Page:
Immigration crackdowns in Arizona and Alabama are succeeding in persuading illegal immigrants to voluntarily leave the country, the co-author of tough immigration laws in both of those states said Saturday.
Kansas Secretary of State Kris Kobach, an ardent opponent of illegal immigration who has endorsed Mitt Romney, said jobs are opening up for Americans and school budgets flourishing thanks to tough new policies.
Since Arizona passed the Legal Arizona Workers Act in 2007 requiring Arizona employers to use the E-Verify system, "people started self-deporting by the tens of thousands," Kobach said.
He also argued that Arizona's primary and secondary education system had seen a "surprise surplus" of almost $50 million.
"Why? Because so many had self-deported," Kobach said.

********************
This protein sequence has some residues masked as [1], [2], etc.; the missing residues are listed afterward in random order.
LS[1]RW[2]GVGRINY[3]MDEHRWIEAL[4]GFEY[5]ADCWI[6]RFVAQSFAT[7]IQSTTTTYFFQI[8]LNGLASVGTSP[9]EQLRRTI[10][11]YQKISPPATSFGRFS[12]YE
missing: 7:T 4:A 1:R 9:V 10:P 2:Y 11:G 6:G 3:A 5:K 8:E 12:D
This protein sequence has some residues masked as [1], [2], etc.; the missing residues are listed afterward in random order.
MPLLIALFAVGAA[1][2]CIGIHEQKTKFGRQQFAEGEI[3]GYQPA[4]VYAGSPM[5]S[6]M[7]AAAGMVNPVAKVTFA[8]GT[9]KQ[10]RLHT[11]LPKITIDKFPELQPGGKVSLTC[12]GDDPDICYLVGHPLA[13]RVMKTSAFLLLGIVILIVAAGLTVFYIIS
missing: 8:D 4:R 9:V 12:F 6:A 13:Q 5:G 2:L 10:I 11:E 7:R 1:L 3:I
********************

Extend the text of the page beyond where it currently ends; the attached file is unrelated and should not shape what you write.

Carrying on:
He extended that argument to Alabama, where he said that in four months since a new tough illegal immigration policy was put in place, unemployment had dropped 1.9 percentage points in parts of the state where meat packing is a major industry.
Kobach did not offer any evidence demonstrating that either consequence had been the result of immigration policies, as opposed to any number of economic or other factors that could contribute to education budgets and the decision by immigrants to leave the country.
The idea of self-deportation, which Kobach said should properly be referred to as "attrition through enforcement," has become a buzzword since Mitt Romney used it repeatedly in a January GOP presidential debate. He said that illegal immigrants shouldn't be forcefully deported en masse, but encouraged to leave voluntarily through policies that denied them opportunities for employment.
Kobach is supporting Mitt Romney's presidential bid and acting as an informal advisor on immigration issues, according to reports.
Kobach spoke at CPAC directly after Alex Nowrasteh, a policy analyst for the Competitive Enterprise Institute, who was booed multiple times for arguing in favor of immigration and discussing its advantages.
- This post was updated at 11:52 a.m.